Formal Structure in Beatles Music:  "Sergeant Pepper's Lonely Hearts Club Band"
Formal structure of "Sergeant Pepper's Lonely Hearts Club Band"
Verse 1 0:23-0:43
Middle 8? 1:26-1:38*
Verse 2 1:38-1:58
Comments: The introduction is again in two parts (similar to [6b] "A Taste Of Honey",  "Thank You Girl",  "Little Child", [14b] "Roll Over Beethoven",  "You Can't Do That", and [31b] "Matchbox",  "Baby's in Black", [38b] "Mr. Moonlight",  "I Feel Fine", [46e] "Honey Don't",  "Ticket to Ride",  "Run For Your Life",  "Norwegian Wood (This Bird Has Flown)",  "Day Tripper",  "If I Needed Someone",  "Tomorrow Never Knows",  "Love You To",  "Paperback Writer",  "Rain, and  "Taxman",  "I Want to Tell You", and  "She Said She Said"), with the first 12 seconds consisting of nothing but background noises, and the next 11 seconds featuring the "music proper", which establishes the tempo, tonality, and character for the song and ultimately the rest of the album.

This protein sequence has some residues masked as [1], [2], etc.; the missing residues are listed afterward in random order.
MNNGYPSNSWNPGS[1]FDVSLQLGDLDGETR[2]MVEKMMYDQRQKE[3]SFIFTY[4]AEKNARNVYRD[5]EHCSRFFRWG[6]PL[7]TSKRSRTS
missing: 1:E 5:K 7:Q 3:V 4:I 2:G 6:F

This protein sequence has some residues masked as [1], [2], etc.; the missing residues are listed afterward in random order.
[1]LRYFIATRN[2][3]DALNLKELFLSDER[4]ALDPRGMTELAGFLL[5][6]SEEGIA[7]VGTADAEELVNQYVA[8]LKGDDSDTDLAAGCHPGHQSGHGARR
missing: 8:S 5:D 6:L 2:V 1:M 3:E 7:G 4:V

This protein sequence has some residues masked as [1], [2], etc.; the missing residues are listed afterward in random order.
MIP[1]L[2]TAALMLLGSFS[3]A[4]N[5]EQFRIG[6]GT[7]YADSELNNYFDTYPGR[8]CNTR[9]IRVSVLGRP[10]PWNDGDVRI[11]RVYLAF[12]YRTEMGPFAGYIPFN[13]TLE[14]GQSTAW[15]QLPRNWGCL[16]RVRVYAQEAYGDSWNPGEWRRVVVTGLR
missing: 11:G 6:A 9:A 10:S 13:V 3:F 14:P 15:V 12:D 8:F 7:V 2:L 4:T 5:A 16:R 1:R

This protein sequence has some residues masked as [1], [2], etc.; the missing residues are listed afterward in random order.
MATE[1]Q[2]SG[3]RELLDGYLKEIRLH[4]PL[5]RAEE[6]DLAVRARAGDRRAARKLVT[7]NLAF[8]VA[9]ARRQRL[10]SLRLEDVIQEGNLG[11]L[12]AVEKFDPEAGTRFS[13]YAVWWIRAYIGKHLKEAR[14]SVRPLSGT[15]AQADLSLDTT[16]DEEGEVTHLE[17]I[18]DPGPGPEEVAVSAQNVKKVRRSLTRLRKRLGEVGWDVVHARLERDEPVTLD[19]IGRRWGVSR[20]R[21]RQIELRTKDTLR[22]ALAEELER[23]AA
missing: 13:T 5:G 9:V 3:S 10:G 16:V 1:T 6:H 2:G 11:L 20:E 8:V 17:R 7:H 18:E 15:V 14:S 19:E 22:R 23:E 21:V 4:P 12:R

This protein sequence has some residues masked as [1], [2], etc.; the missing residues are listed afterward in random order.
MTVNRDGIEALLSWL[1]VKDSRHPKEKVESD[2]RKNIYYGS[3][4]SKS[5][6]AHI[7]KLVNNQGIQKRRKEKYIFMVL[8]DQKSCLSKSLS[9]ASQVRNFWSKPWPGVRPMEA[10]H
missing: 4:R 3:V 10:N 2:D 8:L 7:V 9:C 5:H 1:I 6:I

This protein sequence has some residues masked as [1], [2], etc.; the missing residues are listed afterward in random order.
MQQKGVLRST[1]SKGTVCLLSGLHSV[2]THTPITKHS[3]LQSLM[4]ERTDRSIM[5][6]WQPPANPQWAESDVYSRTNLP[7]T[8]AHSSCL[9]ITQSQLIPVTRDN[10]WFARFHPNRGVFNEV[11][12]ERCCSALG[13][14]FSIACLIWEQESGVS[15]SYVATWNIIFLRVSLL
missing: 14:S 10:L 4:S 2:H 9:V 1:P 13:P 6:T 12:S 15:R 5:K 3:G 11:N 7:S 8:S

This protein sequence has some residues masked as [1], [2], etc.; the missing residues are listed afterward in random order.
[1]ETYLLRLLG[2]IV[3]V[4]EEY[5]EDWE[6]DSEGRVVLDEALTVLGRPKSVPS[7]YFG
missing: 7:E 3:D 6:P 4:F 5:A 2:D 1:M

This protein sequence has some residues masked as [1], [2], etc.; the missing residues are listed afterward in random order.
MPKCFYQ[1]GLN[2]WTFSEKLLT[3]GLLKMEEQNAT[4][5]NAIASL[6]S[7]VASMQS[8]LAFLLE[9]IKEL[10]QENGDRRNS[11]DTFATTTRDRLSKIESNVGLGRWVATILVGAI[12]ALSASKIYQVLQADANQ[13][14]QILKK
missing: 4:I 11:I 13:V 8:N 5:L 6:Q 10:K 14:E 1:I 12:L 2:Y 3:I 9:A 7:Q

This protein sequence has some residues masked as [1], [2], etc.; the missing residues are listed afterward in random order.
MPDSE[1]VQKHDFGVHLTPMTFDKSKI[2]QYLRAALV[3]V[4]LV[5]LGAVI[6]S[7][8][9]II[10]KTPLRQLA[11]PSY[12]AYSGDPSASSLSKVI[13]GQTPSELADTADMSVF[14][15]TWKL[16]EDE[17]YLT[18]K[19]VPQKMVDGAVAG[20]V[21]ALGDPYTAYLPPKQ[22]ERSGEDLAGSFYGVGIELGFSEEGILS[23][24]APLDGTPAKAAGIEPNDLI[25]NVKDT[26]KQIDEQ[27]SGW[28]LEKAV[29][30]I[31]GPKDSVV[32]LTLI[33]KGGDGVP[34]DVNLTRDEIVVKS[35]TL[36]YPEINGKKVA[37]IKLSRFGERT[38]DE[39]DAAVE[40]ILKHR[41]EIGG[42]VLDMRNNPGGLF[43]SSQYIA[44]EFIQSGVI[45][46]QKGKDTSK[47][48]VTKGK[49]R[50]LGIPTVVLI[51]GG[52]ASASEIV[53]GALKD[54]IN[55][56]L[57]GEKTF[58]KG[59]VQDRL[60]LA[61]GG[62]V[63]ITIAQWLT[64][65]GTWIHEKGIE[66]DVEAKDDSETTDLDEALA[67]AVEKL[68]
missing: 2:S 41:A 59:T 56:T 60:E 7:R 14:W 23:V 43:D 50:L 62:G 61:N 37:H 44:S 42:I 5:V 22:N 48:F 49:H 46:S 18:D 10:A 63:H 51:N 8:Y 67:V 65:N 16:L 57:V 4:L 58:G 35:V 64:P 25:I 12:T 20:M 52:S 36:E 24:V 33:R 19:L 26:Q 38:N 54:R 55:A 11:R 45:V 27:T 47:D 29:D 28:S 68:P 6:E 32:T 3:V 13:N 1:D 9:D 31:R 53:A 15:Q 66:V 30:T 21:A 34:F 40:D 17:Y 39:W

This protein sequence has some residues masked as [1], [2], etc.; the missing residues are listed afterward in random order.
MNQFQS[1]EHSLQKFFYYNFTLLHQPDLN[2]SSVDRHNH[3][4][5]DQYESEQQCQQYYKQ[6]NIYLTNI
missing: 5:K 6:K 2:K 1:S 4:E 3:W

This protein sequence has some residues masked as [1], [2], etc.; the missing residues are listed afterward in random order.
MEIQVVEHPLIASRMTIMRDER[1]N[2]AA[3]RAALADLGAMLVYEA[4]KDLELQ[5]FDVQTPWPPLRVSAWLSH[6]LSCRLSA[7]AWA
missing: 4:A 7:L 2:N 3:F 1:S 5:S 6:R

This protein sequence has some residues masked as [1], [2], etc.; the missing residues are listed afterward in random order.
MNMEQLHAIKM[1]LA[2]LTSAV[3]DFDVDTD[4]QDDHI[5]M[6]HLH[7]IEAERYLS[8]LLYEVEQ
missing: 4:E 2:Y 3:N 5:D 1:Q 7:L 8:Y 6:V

The section right after verse 1 is clearly a break (which I defined as "a break for the singer") as the band instruments play, temporarily relieving the lead vocals. Tonally, during this break, the song tonicizes C major instead of G major. This same chord progression and thus tonicization also occurs in the section right after the chorus, however in this case the band is replaced with two- and sometimes three-part vocal harmony. Clearly this is not a break since it's not "a break for the singer", but at the same time is equally clearly the same music (i.e. the same chords, same bassline, same drum beats - just with vocals replacing the band). Furthermore, the fact that these sections both tonicize C major suggest that they function rather like a middle 8 (which I defined as "a contrasting section in the middle of a song"). With their location in the middle of the song, and in tonicizing a different key, clearly these passages fit the criteria of middle 8. In this way, the defining characteristics between break and middle 8 are blurred, and for these reasons I have included question marks in the above analysis.
Regardless of choices in diction and defining characteristics of formal sections, the break/middle 8 sections in question are nearly identical, and that relation creates a clear palindromic structure for this track:
"Sgt. Pepper" is the fourth Beatles song to date to employ a palindromic formal structure, the others being  "I'll Be Back",  "Strawberry Fields Forever", and  "When I'm Sixty-Four".
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This blog is a workshop for developing my analyses of The Beatles' music.